Yep, I was one of those observers not long ago suggesting that the current revenue environment would challenge certain carriers’ liquidity. While not specific on those carriers I believed to be marginal, the supposition was always US Airways, United and American. In that order. Of the three, it was understood that American had more options as it had not yet played the cash for miles card.
Well, that story played out yesterday when AMR announced that it had secured $2.9 billion in new financing, in part by selling a billion dollars worth of frequent flier miles to Citigroup. Meanwhile United is hinting that more liquidity raising efforts are ahead and Delta is in the market for $500 million. American’s announcement makes it clear that the credit window remains open for carriers that have quality unencumbered assets to pledge and a reputation for paying their bills. But, I remain unconvinced that the window will stay open for all carriers operating today.
The same day, American announced network and fleet changes I see as important steps the carrier is taking as a decision nears on its immunized alliance with British Airways. Those changes also can be read as important to the ability of American to forge a closer relationship with JAL.
The Changing Face of the Domestic Market
While St. Louis has been a hub in name only for American in recent years, yesterday’s announcement that it would stop serving 20 cities out of Lambert and reduce departures to 36 per day pretty much provides the final eulogy for the former TWA. Now if Delta would only do what it should and pull Cincinnati down to a similar size, much of the necessary work on dismantling unnecessary and redundant secondary, mid-continent hubs will be done.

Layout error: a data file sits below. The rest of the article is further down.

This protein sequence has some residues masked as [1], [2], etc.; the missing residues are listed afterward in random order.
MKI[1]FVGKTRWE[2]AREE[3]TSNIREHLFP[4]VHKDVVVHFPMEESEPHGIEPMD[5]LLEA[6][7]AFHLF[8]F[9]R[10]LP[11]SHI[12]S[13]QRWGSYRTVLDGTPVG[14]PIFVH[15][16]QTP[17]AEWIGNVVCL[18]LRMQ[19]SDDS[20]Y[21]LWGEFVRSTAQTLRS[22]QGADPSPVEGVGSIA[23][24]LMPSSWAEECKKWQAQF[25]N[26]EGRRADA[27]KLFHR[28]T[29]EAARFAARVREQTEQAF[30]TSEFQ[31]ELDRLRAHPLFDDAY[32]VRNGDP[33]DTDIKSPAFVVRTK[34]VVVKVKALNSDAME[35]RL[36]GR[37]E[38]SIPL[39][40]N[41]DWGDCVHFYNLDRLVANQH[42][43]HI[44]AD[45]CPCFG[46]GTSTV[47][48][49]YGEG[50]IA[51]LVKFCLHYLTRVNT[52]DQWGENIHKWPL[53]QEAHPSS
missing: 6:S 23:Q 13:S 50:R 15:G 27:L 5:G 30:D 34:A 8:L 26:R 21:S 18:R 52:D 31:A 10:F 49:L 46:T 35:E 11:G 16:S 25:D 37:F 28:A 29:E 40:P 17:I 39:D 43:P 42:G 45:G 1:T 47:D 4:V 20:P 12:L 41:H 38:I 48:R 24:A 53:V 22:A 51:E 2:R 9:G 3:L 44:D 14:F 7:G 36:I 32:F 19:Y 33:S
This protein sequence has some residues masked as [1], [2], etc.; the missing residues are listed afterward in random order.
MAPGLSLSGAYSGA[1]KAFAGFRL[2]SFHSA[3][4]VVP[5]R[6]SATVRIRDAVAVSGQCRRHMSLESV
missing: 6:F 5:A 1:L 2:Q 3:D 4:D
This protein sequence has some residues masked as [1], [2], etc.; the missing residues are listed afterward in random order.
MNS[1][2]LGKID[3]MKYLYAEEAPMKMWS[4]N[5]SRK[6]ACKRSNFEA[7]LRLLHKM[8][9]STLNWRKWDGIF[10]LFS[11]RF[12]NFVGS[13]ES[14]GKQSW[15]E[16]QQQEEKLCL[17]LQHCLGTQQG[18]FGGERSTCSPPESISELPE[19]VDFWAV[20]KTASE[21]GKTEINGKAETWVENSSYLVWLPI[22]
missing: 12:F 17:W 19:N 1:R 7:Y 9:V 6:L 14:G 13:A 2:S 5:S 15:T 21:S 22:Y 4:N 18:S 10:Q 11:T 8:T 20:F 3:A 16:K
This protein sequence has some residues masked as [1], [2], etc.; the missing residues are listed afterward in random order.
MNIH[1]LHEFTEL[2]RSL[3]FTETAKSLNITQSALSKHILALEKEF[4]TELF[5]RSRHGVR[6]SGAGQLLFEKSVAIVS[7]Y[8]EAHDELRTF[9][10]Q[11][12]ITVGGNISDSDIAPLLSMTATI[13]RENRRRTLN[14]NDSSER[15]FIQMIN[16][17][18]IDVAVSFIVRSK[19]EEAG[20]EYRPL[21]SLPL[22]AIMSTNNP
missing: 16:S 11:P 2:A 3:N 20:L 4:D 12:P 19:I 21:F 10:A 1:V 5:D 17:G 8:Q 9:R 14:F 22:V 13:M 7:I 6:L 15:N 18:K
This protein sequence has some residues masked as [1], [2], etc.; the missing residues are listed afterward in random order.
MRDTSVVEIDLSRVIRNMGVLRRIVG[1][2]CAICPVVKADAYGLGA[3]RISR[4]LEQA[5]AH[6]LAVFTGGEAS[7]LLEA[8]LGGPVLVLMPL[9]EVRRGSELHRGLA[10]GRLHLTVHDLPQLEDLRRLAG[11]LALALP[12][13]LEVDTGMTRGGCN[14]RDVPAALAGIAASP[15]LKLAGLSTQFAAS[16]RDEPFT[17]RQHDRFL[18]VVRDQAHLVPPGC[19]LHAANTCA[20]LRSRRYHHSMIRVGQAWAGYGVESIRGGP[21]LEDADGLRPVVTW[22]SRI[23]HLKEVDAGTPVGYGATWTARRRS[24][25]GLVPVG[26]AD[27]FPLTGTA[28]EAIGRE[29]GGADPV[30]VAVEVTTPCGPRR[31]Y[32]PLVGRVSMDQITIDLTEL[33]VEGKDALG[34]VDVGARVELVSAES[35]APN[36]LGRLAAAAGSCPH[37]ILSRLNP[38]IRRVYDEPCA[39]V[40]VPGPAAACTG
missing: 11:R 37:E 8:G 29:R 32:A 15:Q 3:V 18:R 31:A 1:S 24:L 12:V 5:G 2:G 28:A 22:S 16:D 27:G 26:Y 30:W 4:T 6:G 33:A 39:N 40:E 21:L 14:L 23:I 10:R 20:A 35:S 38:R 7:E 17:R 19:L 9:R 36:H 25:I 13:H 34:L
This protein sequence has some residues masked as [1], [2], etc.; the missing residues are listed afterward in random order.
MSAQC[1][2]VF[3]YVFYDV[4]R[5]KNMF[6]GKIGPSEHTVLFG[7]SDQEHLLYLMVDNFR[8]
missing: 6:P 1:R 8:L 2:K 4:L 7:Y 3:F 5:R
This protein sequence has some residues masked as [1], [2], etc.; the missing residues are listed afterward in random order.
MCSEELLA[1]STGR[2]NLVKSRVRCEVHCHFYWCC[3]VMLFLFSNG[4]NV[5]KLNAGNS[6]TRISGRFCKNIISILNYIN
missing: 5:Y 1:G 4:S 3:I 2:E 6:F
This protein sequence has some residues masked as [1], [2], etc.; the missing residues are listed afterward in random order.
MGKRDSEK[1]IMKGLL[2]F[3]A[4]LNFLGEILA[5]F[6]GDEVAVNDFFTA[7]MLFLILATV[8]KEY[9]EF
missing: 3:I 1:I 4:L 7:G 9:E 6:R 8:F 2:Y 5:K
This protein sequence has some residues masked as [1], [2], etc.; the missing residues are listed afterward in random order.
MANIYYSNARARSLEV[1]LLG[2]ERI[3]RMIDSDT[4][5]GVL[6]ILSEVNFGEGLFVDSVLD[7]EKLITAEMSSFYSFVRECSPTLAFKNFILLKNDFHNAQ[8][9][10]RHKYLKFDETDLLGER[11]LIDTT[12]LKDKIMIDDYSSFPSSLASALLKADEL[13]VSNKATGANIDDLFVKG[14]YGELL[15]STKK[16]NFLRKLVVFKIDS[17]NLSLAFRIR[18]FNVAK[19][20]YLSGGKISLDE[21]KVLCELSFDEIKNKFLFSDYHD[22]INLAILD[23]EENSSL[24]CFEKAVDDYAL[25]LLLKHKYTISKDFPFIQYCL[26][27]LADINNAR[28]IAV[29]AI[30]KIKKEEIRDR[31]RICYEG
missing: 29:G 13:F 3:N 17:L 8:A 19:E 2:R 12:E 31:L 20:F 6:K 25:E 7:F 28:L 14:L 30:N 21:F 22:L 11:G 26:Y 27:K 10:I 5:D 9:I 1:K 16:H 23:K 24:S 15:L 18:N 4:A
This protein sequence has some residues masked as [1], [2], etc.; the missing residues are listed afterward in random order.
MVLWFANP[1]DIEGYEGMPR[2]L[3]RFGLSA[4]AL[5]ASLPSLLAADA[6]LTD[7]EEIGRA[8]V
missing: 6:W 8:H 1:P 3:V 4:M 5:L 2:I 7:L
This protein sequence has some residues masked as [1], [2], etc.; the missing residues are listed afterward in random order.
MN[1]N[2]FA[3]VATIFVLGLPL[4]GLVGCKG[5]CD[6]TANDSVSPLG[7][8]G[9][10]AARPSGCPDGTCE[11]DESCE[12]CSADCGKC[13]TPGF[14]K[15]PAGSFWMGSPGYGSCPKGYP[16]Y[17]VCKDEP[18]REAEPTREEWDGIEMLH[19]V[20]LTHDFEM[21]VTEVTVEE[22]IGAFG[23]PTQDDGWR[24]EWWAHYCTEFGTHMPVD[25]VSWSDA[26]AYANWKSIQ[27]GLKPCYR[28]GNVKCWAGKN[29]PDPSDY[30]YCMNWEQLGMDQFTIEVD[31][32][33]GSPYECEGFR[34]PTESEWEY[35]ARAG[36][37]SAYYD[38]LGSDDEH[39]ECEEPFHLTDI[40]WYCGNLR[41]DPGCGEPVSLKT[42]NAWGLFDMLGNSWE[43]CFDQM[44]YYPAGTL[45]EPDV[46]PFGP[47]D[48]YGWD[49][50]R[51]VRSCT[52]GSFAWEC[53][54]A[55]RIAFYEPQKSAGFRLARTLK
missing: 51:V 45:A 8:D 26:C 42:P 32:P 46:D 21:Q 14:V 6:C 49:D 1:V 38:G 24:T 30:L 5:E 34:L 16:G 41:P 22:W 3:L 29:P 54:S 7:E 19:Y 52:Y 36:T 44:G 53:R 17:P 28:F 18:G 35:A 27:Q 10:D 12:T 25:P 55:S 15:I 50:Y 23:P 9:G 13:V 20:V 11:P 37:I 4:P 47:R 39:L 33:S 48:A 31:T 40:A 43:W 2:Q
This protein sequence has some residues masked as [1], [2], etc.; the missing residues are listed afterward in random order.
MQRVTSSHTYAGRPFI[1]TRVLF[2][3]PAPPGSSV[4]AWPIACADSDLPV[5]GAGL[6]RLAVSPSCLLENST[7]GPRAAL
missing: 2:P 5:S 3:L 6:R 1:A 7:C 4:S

Unlike Delta, American has historically owned a strong position in New York; therefore, its announced changes to that critical dot on the airline map were minimal. And assuming that American’s immunized alliance is granted, New York promises to be one supremely competitive market between STAR, SkyTeam and oneworld carriers in each the domestic and international markets.
Speaking of Alliances
American has absolutely no choice but to counter Delta’s rumored bid for JAL. The opportunity to make London and Tokyo bookends to a focused domestic network provides the airline the opportunity to finally take advantage of Asia and sell Europe, Africa and the Middle East like their aligned peers.
It’s no secret that US legacy carriers have their problems. But trust me when I say that the US carriers are productive, nimble and agile when compared to JAL. At this point, it appears that American would be working in cooperation with, British Airways and Qantas to court the Japanese airline.
JAL needs major surgery. But assuming that JAL survives the procedure, its recovery requires a presence in all major world regions. That is why I like the fact that each of the critical players in the oneworld alliance are involved. As Japan is almost certain to become an open skies country in the coming months, a healthier and allied JAL is critical.